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I'm attending a bar mitzva celebration recently, and the father of the boy gives a short speech. During his speech he mentions in passing that Rabbi Akiva Eiger (1761–1837, modern-day Austria and Poland), when asked how he had achieved his own greatness, replied that had striven to emulate the Rashba (1235–1310, modern-day Spain). I see the same story, with no further detail, at Aish.com.

Was there something specific about the Rashba that he strove to emulate, or just his generally being a tzadik (good person)? If the latter, why did he strive to emulate the Rashba specifically? There had been many great rabbis over the years. And if the former, what was it about the Rashba that he strove to emulate, and why did he choose that trait specifically to strive to emulate?

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    This is (probably) not the source, but the Chazon Ish said about him that "R' Akiva Eiger could have been born in the Rashba'a generation, but Hashem had mercy on us and gave us R' Akiva Eiger in our generation." (Wikipedia)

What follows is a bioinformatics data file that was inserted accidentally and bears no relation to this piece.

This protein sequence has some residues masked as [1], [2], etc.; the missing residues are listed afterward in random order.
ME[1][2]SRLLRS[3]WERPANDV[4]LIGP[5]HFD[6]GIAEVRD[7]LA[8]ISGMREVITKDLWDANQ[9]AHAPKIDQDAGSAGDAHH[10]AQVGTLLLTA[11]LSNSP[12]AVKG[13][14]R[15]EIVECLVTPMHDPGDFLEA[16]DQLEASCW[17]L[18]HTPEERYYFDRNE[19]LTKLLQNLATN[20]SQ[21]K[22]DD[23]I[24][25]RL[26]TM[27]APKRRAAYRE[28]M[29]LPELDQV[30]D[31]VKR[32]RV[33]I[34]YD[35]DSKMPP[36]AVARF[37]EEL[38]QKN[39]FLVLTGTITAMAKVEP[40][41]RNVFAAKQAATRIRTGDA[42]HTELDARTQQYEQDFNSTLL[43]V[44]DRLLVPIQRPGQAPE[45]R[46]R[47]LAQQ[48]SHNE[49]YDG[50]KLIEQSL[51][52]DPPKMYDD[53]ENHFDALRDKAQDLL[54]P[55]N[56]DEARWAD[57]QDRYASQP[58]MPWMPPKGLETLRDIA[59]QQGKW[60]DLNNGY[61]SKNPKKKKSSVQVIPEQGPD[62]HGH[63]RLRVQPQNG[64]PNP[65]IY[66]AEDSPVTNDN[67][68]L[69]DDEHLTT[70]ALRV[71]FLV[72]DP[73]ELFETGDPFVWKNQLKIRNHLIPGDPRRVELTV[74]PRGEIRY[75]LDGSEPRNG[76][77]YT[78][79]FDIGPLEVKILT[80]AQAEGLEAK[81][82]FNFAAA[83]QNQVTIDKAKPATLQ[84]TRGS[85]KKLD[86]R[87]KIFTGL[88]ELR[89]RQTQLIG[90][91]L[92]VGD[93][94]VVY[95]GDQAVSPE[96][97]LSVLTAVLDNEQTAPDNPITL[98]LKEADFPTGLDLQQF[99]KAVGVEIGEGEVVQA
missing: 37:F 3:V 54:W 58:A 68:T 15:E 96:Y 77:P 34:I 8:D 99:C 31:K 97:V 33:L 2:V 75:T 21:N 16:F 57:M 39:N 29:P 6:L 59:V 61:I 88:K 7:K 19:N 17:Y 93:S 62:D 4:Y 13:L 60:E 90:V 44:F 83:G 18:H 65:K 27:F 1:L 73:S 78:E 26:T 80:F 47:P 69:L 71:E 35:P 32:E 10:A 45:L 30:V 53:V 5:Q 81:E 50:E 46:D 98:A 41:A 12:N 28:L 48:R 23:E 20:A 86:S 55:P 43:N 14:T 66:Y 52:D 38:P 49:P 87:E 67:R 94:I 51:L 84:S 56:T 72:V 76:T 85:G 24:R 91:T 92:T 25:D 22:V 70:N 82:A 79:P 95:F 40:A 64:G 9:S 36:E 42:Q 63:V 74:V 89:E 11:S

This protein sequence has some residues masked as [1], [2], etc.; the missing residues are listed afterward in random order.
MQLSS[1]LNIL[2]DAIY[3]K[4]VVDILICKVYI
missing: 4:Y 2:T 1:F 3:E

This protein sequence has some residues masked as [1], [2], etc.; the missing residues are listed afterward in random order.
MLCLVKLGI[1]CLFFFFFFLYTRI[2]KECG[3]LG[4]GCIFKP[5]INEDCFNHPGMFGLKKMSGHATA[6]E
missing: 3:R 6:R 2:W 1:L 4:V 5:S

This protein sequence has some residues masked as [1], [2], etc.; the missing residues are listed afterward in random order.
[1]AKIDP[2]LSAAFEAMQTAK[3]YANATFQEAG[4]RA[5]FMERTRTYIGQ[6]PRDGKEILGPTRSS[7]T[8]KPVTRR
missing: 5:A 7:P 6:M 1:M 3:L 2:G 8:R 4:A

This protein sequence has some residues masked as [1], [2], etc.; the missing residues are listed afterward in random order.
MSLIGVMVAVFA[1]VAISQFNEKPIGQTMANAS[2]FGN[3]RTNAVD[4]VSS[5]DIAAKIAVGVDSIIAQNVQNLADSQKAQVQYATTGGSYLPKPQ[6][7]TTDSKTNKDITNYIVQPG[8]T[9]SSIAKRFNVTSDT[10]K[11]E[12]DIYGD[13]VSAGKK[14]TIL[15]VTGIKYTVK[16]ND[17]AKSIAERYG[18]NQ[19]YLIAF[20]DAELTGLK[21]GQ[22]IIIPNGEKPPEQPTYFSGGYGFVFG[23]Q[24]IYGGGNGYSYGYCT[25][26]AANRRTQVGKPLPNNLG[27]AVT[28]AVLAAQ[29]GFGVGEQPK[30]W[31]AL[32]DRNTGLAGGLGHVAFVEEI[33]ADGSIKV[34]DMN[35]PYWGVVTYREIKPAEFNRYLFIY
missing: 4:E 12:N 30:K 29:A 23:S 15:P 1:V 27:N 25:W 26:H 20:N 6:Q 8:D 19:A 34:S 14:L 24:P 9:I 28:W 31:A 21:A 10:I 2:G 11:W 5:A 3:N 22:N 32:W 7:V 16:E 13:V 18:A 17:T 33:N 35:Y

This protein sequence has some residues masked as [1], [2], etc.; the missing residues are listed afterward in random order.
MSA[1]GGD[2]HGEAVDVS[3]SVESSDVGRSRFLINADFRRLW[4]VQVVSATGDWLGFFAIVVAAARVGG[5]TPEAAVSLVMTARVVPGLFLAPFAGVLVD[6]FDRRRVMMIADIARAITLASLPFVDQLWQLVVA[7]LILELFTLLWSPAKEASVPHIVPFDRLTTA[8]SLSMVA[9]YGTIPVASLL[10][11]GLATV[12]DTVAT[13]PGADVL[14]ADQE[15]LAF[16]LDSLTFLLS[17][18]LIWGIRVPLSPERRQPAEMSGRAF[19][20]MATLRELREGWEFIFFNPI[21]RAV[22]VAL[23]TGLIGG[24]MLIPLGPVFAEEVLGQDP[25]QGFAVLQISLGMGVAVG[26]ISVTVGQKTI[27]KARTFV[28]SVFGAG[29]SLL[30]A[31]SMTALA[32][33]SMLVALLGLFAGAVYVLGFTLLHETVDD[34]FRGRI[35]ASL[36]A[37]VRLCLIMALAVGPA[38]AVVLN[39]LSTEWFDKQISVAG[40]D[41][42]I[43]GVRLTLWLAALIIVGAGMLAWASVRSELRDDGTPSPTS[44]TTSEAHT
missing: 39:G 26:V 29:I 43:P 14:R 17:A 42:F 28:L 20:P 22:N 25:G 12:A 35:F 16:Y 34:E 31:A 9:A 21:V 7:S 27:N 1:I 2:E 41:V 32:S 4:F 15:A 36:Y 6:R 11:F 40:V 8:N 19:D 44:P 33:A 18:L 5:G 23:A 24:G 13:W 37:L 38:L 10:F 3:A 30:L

– Cauthon
    Mar 3 '16 at 8:23
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    (Unsure if qualifies as an answer hence a comment) In Me’oran Shel Yisrael (vol. 1 220ff.) the author cites a number of passages from RAE extolling Rashba demonstrating his high regard for Rashba, specifically.
    – Oliver
    Sep 1 '19 at 17:51
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    In Sefer Maggid Mesharim parshad Vayeshev the Rashba is called the chosen one of HaShem. וענין ער ואונן נעלם מאוד כמו שכתב הרשב"א בחיר ה'
    – sam
    Aug 13 '20 at 3:13
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    My best guess is that he strove to imitate the Rashba's method of learning. Why the Rashba specifically is probably a matter of R' Akiva Eiger's innate learning style and similarities he may have seen in the Rashba.
    – N.T.
    Aug 13 '20 at 6:52
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    The Rashba combined the mehalchim of the baalei tosfos and the Ramban. Rb Akiva Eiger sought to combine the mehalchim of the baalei halachah and the baalei ha'peshat.
    – The GRAPKE
    Feb 17 '21 at 23:29

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